Nathan goes on to say that "[t]he fact that the District has one, let alone many, schools where less than 20% of the student population is functional in reading or math is a disgrace." I think Nathan is being too kind.Next, Inside the DC Bubble points out that there is some good news in the numbers.
It's worse than a disgrace ... it's criminal.
The budget for FY2006, as proposed by Mayor Williams, will be $1,018,258,268. What are District residents getting for their money? A failing system. Public school students deserve better. Is the school system completely at fault? Of course not. But the majority of the blame certainly rests on its shoulders. Teachers, especially at the high school level, should be pushing their students, challenging them to learn and excel? Is that happening? Not by the figures, no.
The data confirms DC Bubble's assertion that the DC elementary schools are very good, and that the performance at some middle and high schools weaken the reputation of the entire system. In this case, the weakest links in the chain really do harm the entire chain.As bad as the senior high results are the elementary school scores are pretty good; something that DCPS should be proud of. Now if only they could replicate those results in junior and senior high.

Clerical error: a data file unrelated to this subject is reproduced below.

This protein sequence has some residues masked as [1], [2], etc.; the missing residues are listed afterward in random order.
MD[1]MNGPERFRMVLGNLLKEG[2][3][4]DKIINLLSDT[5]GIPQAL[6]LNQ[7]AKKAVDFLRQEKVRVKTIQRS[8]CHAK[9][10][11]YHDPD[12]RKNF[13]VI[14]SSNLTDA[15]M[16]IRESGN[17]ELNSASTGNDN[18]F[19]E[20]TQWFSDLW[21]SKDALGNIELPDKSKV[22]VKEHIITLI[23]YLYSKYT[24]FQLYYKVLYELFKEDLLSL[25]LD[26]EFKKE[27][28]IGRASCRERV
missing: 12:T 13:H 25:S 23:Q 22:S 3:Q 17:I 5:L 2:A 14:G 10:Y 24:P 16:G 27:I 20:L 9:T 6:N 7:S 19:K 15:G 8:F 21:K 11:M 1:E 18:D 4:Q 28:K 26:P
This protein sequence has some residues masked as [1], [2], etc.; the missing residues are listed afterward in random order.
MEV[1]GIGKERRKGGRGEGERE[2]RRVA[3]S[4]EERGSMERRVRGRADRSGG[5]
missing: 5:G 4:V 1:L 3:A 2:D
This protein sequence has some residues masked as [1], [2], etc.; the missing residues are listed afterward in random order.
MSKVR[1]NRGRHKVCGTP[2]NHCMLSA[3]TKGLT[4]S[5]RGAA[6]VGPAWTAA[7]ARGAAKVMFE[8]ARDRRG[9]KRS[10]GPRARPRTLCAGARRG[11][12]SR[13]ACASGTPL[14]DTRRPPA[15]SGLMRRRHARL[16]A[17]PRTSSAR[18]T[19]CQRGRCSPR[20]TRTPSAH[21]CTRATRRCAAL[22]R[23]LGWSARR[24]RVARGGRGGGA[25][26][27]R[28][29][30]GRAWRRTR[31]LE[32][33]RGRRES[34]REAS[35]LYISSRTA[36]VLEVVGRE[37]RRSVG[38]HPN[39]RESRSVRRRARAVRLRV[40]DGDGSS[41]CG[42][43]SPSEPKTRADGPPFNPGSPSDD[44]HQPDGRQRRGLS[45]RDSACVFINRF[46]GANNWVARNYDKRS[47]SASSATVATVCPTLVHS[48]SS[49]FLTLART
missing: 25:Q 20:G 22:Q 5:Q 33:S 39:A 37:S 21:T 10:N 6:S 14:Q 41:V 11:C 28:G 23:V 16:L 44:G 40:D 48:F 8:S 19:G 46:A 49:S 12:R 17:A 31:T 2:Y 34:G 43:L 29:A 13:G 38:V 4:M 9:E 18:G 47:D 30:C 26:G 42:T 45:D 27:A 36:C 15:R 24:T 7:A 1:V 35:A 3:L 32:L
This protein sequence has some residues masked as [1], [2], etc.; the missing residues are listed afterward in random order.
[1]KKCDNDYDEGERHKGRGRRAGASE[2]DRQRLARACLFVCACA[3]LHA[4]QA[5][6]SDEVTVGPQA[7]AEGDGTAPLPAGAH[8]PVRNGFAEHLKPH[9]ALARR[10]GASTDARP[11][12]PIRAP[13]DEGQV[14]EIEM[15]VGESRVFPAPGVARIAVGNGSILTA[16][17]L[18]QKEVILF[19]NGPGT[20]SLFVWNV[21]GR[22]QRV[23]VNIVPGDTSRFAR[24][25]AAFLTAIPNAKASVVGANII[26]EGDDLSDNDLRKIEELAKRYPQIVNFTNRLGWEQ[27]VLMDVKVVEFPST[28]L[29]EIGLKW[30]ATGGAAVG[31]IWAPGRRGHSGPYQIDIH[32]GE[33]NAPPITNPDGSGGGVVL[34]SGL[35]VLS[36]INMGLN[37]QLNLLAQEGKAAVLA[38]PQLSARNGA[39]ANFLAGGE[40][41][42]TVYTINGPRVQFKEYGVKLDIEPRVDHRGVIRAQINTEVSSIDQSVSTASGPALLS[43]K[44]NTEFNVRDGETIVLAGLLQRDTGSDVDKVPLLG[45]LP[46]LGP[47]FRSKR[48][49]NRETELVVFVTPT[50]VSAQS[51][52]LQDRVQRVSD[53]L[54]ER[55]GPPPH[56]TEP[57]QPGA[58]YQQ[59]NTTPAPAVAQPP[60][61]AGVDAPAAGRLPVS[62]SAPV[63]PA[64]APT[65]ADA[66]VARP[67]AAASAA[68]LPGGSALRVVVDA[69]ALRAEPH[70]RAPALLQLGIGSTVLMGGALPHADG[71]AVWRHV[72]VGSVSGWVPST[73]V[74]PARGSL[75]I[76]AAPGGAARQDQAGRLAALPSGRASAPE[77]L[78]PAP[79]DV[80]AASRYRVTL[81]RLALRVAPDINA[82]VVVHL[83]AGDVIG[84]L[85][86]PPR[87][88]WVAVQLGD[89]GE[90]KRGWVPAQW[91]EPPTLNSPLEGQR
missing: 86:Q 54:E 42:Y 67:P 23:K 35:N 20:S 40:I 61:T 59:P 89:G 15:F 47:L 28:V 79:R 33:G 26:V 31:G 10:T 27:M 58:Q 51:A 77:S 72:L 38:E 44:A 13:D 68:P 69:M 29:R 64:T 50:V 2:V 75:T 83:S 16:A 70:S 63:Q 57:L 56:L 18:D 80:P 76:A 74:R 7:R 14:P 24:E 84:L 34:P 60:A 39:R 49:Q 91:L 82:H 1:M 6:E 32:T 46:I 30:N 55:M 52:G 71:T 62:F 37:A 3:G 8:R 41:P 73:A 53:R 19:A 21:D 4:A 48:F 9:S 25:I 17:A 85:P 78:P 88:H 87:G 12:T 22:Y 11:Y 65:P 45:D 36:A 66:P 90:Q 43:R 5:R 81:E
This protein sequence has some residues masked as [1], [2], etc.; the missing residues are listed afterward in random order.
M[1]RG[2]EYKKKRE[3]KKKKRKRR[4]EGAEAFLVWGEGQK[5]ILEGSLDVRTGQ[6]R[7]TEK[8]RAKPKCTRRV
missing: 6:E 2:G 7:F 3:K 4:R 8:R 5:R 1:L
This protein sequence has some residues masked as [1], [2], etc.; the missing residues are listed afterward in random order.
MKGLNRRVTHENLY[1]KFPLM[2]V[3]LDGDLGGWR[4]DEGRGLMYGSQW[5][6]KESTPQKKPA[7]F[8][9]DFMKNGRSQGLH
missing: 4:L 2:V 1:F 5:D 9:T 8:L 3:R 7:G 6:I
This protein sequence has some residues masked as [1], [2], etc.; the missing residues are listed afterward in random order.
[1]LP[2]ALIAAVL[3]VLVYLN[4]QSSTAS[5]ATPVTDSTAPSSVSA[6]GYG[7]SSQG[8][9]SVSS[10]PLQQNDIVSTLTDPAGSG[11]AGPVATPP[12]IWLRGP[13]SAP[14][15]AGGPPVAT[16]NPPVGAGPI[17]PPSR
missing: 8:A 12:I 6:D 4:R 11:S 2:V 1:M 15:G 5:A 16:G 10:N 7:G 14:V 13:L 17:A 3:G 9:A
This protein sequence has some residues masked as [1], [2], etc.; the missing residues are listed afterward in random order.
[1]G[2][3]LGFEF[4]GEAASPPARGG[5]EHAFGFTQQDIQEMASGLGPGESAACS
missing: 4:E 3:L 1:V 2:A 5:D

The relative strength of many DC public schools should cause urban-oriented parents to think twice before moving to the suburbs when their young ones start schools. While many elementary schools in good neighborhoods do have relatively mediocre ratings, the high ratings for some (Mann, Oyster, Hearst et al. ) show that ratings that are comparable to suburban schools are possible in DC, particularly with active parents in the neighborhood. This means you.